Financial stability is often a top-of-the-list concern for expecting mothers. But what happens to female jockeys when they decide to start a family? In Australia, Gretchen Kijak investigates why women riders are exempt from a nationwide financial package that was designed to support Australian women after childbirth.
If passion for race riding is “in the blood,” it might explain so many of the father-son (and some daughter) jockey combinations that exist in racing around the world. In Australia, Glyn and Chad Schofield compete in the same top-shelf contests, and examples past and present span the globe - Aidan and Joseph O’Brien, Alex and Austin Solis, Ted and Ruby Walsh, Robbie, Jacqueline, and Dylan Davis. But with a high flow of female riders into the ranks of modern racing, particularly in Australasia, are things about to change? Can we look forward to a few mother-son and mother-daughter combinations in years to come, or is it not as straightforward as that?
“Starting a family is a big decision for any woman, but it is particularly difficult for elite sportswomen,” said Bernadette Cooper, a commentator for Australia’s Sky Racing channel, but also a mother and retired jockey who rode at the highest level. “Women jockeys have made enormous ground in the last three decades, entrenching themselves in a male-dominated sport, and it’s a real ‘dog-eat-dog’ profession. They’ve worked hard to develop good relationships that take years to establish, and often the fear of being replaced [during maternity leave] is enough to deter them [from having children].”
In Australia, mothers are entitled to financial assistance after childbirth in the form of the Paid Parental Leave (PPL) scheme, which was introduced in 2011. Women eligible are paid for 18 weeks at or around the time of childbirth, at the national minimum wage – currently AUD$622.10 per week before tax. In total, the scheme is worth just more than AUD$11,000 to a mother who stops working to have a baby.
However, to be eligible, a woman must be the primary carer of the child, and have an annual income of no more than AUD$150,000. She also must have worked at least one day per week for at least 10 of the 13 months before childbirth. At the last calculation, there were around 100,000 Australian recipients of PPL per year. But it is almost impossible for a professional female rider to qualify.
Australian racing safety regulations stipulate that a jockey cannot ride professionally after their first trimester (the first three months of a pregnancy). It means that a female rider not only surrenders her regular income for the remaining six months of her pregnancy; she is also excluded from the financial aid package that was set up to assist maternity-leave mothers.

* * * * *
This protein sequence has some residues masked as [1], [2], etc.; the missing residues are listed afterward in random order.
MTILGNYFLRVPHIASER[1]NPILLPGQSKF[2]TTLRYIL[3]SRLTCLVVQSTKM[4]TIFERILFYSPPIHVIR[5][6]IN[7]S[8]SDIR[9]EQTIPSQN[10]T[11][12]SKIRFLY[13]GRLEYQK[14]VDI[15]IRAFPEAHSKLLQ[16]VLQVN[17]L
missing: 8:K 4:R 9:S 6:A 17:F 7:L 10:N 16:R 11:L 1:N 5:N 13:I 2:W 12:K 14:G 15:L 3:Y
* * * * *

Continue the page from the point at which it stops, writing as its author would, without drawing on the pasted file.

Without the PPL, Cooper said she was concerned that there is pressure on mothers to return to the saddle earlier than they would like to, or earlier than they should after childbirth.
“The first 12 months is vital mother-baby time, and women jockeys should be compensated with PPL so they can meet all of their baby’s needs,” she said. “Imagine trying to breastfeed a baby between races because you couldn’t afford to give up the ride. It’s not good enough. Women often make up 60 percent of new apprentices, while 20 years ago that figure was probably 10 percent. So in a nutshell, officials need to take stock, and acknowledge the important contribution that women are making to the industry now, and into the future.”
It’s an issue that the Australian Jockeys Association (AJA) has been chipping away at for a number of years. In 2013, the organization recruited Victorian rider Talia Rodder, already a mother to son Matan, to get involved in its campaign for jockey eligibility for PPL. Paul Innes, CEO of the AJA, along with Des O’Keeffe, general manager of the AJA, went with Rodder to Canberra in November 2013 to meet with the then Minister for Social Services Kevin Andrews. Rodder blogged about the meeting for the AJA.
“We all know that money would make a big difference in surviving financially with a baby,” she wrote. “[Kevin Andrews’s] message to jockeys was that he will find a way to amend the rules of PPL so that jockeys can access it. It won’t happen straight away, but it will happen. This will make a great difference to me, and to the growing number of women jockeys.”
Sixteen months later, Rodder recalled the meeting.
“We left there hopeful,” she said. “The minister gave us a commitment to find a way to resolve the issue.”
So where does it stand today?
“Kevin Andrews was understanding and sympathetic, but he has since moved to the defense portfolio, and there is a new social services minister,” Innes said.
Matters were further complicated when Prime Minister Tony Abbott proposed a new PPL scheme before the senate, which has since been shelved.
“Having shelved the new PPL model may actually help,” Innes said. “We are hoping it might make it easier for the government to move forward as it’s not new legislation. The fact that they have had to withdraw the new policy has brought us back to what is legally already in place.”
The AJA has a strategic plan to get jockeys back on the PPL radar, and the first step is to secure a meeting with the new minister, Scott Morrison. With Andrews’ exit, the AJA lost many of their department contacts in social services.
“It won’t be easy,” Paul continued. “It’s a bit disappointing to have to start afresh, but we are still hopeful. We will push forward as hard as we can. It’s full steam ahead from the AJA’s point of view.”
Meanwhile, Rodder remains a point person for female jockeys on the PPL issue.
“I get phone calls from girls who are pregnant, asking what is happening with the entitlement. The government has really disappointed us. I hope that by the time I have my next child, the PPL scheme will be in place, because clearly we need to pursue it.